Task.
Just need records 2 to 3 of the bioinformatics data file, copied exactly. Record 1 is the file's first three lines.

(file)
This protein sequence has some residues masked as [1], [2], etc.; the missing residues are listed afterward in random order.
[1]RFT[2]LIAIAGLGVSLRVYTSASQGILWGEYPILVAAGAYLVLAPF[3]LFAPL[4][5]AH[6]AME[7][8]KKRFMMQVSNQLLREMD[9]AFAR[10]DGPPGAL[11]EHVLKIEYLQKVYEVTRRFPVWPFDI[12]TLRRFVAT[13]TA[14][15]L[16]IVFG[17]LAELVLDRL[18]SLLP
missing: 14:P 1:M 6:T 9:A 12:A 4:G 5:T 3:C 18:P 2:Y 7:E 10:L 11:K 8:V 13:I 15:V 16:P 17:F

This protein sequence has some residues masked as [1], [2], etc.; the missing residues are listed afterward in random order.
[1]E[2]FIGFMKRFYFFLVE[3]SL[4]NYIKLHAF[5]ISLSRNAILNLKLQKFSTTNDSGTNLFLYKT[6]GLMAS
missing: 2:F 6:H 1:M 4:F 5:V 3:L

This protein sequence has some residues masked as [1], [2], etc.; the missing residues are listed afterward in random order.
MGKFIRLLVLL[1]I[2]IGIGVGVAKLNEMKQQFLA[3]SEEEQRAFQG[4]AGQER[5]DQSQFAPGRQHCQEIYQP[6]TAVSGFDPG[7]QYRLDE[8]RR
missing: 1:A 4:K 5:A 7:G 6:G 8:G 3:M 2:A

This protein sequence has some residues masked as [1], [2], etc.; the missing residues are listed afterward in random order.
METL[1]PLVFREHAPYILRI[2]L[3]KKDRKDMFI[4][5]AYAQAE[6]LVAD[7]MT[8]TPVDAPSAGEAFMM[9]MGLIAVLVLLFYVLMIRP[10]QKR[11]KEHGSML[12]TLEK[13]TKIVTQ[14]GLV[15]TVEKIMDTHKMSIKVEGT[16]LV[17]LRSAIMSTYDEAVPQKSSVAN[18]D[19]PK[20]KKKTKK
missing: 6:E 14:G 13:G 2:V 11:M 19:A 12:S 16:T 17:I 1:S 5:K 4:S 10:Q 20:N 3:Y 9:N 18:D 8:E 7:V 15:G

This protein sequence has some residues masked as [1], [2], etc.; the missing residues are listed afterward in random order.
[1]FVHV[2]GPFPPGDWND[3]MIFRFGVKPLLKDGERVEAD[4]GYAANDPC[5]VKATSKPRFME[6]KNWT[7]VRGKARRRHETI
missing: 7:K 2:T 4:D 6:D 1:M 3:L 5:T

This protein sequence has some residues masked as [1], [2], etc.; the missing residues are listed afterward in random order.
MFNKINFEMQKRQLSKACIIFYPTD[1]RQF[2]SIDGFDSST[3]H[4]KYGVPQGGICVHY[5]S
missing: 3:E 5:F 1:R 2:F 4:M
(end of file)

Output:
This protein sequence has some residues masked as [1], [2], etc.; the missing residues are listed afterward in random order.
[1]E[2]FIGFMKRFYFFLVE[3]SL[4]NYIKLHAF[5]ISLSRNAILNLKLQKFSTTNDSGTNLFLYKT[6]GLMAS
missing: 2:F 6:H 1:M 4:F 5:V 3:L

This protein sequence has some residues masked as [1], [2], etc.; the missing residues are listed afterward in random order.
MGKFIRLLVLL[1]I[2]IGIGVGVAKLNEMKQQFLA[3]SEEEQRAFQG[4]AGQER[5]DQSQFAPGRQHCQEIYQP[6]TAVSGFDPG[7]QYRLDE[8]RR
missing: 1:A 4:K 5:A 7:G 6:G 8:G 3:M 2:A